Since Verizon Wireless activated its 4G service back in 2010, it has already launched a couple of distinct LTE networks. But now, it looks like the carrier is preparing to launch a third one.
While the first two LTE networks are utilizing virgin airwaves, the new network will instead be making use of the Verizon's old CDMA EV-DO systems for PCS spectrum. This could mean the slow and inevitable extinction of 3G.
As reported by Gigaom, a certain network spotter named Milan Milanovic had discovered Verizon's new LTE network when he connected to it using a Nexus 5 and a Samsung Galaxy S4. The 1980 MegaHertz/1990 MegaHertz cluster of frequencies is normally part of Verizon's 3G EV-DO network, but as Milanovic has discovered last month, it has been deactivated.
Thankfully, Milanovic is the type of guy who goes around carrying an industrial spectrum analyzer. And apparently this week, he has noticed that those supposed-to-be empty airwaves are now turned on, but with LTE instead of CDMA signals. Milanovic further claims that he has detected Verizon LTE in the PCS band all over Manhattan, but none in other New York boroughs like Queens or Brooklyn.
Milanovic says the transmit power is rather faint and the Internet speeds he is experiencing are still very slow, which suggests that the carrier is still testing the new network. Interestingly, there also reports of LTE being detected on Verizon's PCS band in the city of Cleveland in Ohio.
As for Verizon, a representative has confirmed that the carrier is in fact testing LTE on the PCS band. The Verizon rep, however, did not provide any specifics regarding the location.
Verizon has hinted before that it might be re-using its 3G bandwidth for LTE sometime in 2015. Right now, an estimated 80 percent of the carrier's mobile data uses LTE, but around 41 percent of the total number of Verizon devices (roughly equivalent to 40 million) only possess 2G or 3G radios. This means that in the immediate future, Verizon may still need to retain minimal EV-DO capacity online in order to support these 2G/3G-compatible devices.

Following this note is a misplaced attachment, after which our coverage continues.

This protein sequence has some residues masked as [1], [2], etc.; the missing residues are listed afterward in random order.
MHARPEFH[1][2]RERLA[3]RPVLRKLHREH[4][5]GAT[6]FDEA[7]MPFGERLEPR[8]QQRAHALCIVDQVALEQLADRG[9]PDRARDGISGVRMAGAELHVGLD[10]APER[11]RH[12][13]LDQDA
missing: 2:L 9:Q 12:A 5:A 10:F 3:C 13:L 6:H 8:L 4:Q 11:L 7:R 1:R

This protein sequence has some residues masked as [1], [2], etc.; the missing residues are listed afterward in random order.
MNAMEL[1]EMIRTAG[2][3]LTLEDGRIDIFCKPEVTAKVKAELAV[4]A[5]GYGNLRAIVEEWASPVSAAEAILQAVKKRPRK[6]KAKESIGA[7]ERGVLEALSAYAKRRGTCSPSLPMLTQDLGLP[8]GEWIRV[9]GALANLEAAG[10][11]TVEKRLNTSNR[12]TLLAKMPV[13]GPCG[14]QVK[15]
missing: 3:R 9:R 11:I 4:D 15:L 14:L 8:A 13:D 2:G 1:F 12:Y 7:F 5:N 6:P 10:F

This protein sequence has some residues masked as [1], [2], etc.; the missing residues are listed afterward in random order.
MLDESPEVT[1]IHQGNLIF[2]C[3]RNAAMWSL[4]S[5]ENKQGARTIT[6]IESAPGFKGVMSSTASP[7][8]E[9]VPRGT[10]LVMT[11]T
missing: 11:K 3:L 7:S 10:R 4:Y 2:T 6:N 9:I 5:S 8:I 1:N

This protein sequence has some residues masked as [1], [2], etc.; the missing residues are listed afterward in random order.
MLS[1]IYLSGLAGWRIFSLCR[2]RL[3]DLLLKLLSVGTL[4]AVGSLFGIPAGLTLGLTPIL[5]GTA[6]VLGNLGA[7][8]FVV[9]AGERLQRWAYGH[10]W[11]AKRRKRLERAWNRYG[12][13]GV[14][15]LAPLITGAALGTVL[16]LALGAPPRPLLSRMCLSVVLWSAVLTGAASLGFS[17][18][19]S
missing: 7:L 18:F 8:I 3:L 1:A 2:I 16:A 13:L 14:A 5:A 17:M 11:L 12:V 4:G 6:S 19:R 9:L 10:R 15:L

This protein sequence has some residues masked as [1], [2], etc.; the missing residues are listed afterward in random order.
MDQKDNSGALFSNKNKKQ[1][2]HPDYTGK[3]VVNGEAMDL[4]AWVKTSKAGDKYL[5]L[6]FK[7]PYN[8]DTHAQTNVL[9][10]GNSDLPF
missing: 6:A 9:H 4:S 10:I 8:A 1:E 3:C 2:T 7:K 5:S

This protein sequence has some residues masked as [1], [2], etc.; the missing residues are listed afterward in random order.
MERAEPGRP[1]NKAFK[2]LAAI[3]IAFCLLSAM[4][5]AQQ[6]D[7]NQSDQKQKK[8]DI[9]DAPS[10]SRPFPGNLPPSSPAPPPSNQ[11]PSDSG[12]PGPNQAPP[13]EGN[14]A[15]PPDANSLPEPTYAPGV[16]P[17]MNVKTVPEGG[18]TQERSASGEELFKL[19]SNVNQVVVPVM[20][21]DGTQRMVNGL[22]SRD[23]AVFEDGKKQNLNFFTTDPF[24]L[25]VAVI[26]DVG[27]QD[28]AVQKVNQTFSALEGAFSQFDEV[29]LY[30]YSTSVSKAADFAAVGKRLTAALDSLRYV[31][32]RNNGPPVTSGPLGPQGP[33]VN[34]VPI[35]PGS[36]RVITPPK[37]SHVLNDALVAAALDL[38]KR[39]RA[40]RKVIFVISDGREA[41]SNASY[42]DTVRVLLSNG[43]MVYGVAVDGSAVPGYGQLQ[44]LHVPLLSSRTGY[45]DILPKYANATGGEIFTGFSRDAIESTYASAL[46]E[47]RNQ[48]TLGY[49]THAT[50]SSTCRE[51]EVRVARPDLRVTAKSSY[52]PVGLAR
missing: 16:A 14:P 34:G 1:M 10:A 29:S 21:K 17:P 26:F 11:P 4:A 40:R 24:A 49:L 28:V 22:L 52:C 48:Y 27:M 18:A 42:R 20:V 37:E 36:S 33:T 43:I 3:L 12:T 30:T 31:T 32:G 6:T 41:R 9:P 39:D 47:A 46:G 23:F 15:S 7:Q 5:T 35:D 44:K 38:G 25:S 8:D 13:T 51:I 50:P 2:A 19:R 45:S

Verizon still uses 2G as its main voice network, but eventually the carrier will start shifting most of its voice traffic into the new voice over LTE (VoLTE) network. It is far from being the end of 3G (for now), but we could be witnessing the start of a new era, wherein 3G is no longer the primary choice of network technology.
Wirefly Is America's Most Trusted Source For All Cell Phones, Plans, TV, and Internet Deals
Wirefly offers great deals on a large selection of smartphones, cell phones, tablets, mobile hotspots, and other wireless devices for the nation's most popular carriers. Use Wirefly’s innovative cell phone and plan comparison tools to ensure you are getting the best deal on the market. Shop with confidence knowing that Wirefly wants to help you find the best prices on cell phones, cell phone plans, TV, and Internet service.